After that, I bought an Insta360 One X, which had all the features of the Rylo, plus the ability to control the camera and preview footage using your phone. But the One X suffered from a Teletubby form factor which caused a lot of shake on a mountain bike--too much for the stabilization to handle.

Next, I bought the Insta360 One R (starting to notice a pattern here?), which is an incredibly useful system. Modular in nature, you can swap out the 360 lenses for a 4K camera lens or a one-inch wide angle. I mostly love the One R and have used it a lot in both snowboarding and mountain biking. However, the 360 video, when exported, produces a relatively low-quality standard video. 1024x768 kind of low quality. So the videos were useful for my own review, but not really something I'd put on a blog.

I decided to try out the 4K lens instead of the 360 module. With the 4K, unlike the 360, you have to be concerned about aiming your camera, which is why I've tended to avoid it. Being able to just turn on the camera and edit the flow you want afterwards is hard to beat. But a little playing showed me that the chest mount is pretty bulletproof in terms of getting good POV.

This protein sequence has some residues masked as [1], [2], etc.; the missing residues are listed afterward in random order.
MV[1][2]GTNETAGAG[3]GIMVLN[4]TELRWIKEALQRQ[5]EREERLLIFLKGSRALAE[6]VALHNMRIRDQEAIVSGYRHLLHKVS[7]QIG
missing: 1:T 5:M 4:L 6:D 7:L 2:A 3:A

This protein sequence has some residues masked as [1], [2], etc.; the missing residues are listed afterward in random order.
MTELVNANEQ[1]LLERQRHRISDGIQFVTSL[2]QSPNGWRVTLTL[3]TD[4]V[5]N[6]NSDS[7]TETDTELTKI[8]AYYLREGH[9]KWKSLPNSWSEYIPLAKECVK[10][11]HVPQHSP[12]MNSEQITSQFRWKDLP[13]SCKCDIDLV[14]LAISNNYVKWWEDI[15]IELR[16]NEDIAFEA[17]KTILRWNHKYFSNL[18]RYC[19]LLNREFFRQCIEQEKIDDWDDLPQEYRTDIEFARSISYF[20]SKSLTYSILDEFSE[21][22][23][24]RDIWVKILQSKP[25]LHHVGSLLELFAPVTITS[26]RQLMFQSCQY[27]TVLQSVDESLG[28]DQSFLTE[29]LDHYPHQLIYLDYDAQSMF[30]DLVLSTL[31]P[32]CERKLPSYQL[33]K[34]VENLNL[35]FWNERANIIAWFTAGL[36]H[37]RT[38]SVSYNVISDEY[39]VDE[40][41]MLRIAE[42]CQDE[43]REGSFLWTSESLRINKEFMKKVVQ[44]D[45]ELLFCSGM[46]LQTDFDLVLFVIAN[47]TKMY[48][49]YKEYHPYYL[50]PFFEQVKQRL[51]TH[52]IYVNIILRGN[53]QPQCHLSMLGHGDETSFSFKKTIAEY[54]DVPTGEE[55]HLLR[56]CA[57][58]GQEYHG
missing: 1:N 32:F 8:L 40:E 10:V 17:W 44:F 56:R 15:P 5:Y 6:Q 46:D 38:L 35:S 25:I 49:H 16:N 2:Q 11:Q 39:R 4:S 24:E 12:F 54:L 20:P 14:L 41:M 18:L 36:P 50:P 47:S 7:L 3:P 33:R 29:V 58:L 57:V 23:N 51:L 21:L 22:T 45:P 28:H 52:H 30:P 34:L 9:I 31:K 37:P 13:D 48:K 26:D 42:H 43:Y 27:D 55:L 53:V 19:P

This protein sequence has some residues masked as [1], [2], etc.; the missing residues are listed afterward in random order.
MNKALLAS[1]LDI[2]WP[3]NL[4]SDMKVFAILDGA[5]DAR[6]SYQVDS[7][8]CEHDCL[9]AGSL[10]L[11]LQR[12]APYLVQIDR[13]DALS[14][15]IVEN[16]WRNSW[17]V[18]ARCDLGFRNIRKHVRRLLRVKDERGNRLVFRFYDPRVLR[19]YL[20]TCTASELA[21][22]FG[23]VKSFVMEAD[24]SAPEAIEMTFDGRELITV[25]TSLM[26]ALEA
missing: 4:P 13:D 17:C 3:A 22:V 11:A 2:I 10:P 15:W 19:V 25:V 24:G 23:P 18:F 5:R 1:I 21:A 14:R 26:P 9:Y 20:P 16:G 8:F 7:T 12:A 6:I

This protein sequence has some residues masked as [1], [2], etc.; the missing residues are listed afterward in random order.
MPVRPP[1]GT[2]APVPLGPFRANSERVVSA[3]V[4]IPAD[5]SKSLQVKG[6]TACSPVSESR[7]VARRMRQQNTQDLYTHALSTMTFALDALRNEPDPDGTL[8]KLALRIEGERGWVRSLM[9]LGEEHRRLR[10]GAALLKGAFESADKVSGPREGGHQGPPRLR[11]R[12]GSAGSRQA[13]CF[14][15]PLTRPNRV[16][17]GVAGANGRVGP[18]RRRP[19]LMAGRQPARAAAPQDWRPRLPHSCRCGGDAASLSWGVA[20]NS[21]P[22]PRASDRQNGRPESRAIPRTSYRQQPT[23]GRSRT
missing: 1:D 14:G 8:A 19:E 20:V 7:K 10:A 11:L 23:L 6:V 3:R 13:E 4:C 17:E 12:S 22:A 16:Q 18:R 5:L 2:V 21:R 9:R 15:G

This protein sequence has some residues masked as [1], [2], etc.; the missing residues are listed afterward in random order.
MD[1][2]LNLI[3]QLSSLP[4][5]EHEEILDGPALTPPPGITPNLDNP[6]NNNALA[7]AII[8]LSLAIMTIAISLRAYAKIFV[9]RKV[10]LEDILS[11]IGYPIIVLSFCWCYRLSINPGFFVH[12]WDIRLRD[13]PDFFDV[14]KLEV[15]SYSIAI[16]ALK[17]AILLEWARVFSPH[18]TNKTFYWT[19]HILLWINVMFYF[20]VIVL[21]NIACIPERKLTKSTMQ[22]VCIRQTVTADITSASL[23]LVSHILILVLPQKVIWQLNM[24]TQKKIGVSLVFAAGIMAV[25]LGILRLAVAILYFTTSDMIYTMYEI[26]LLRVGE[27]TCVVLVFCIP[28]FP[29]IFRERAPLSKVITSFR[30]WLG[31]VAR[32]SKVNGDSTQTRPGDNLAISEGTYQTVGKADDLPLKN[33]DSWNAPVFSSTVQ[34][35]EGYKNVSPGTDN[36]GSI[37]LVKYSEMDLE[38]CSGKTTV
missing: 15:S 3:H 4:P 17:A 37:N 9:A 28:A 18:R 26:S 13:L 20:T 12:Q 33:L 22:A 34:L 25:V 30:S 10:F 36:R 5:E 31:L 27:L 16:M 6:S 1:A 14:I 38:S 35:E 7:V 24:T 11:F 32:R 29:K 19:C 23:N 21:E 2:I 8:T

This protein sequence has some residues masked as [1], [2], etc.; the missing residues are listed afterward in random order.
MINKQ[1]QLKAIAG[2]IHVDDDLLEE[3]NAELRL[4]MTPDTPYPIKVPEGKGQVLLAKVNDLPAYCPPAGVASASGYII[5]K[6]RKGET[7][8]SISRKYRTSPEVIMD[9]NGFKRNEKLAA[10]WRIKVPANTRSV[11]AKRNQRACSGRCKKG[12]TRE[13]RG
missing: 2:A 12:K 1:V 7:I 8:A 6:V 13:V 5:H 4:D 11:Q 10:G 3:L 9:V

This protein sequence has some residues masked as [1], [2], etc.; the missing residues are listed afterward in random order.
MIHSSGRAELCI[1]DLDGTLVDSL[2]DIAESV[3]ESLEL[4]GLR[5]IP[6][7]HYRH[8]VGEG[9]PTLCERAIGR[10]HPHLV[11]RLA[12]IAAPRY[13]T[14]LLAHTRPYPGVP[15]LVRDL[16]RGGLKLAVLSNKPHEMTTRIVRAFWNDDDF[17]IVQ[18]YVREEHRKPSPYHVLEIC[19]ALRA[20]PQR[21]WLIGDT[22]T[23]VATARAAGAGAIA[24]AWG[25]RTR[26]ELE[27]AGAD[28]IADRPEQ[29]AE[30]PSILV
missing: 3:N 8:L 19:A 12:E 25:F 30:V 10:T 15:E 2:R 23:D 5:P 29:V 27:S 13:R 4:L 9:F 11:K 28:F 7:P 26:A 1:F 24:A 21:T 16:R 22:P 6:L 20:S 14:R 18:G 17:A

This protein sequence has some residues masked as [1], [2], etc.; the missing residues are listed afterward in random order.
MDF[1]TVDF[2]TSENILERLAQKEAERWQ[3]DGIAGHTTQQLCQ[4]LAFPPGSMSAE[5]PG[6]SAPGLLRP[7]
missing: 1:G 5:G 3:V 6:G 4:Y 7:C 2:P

So one of the problems with the Insta360 camera is that they tend to be flaky. It's a software thing, but sometimes they just randomly glitch. On one of my sessions a couple of weeks ago, I was struggling with the camera on almost every run. It would start recording then turn off, or disconnect from the remote, or refuse to start recording. On my last run, a truly awesome blast down Crank It Up, the camera locked up, and in the process of getting it back I lost the video. So I screamed invective at the heavens and ordered a GoPro (it's as good an excuse as any).

The GoPro is smaller and lighter than the One R, with a very similar form factor (wide brick-ish shape). It has a control screen on the back, and a preview screen on the front. The first thing to notice is the user interface on the control screen. Besides being bigger than the One R and having better icons, it is also more intuitive. The GoPro is also more dependable in that it hasn't glitched on me (yet, anyway). One issue that I'm running into is that the GoPro will sometimes record videos upside down, since I'm mounting it upside down on my chest mount. I think it has something to do with GoPro's horizon levelling feature. You can lock the POV on the control screen so that it doesn't do this, which is fine if you only ever record with the camera mounted that way. It's a minor annoyance, since you can flip the video in post-production.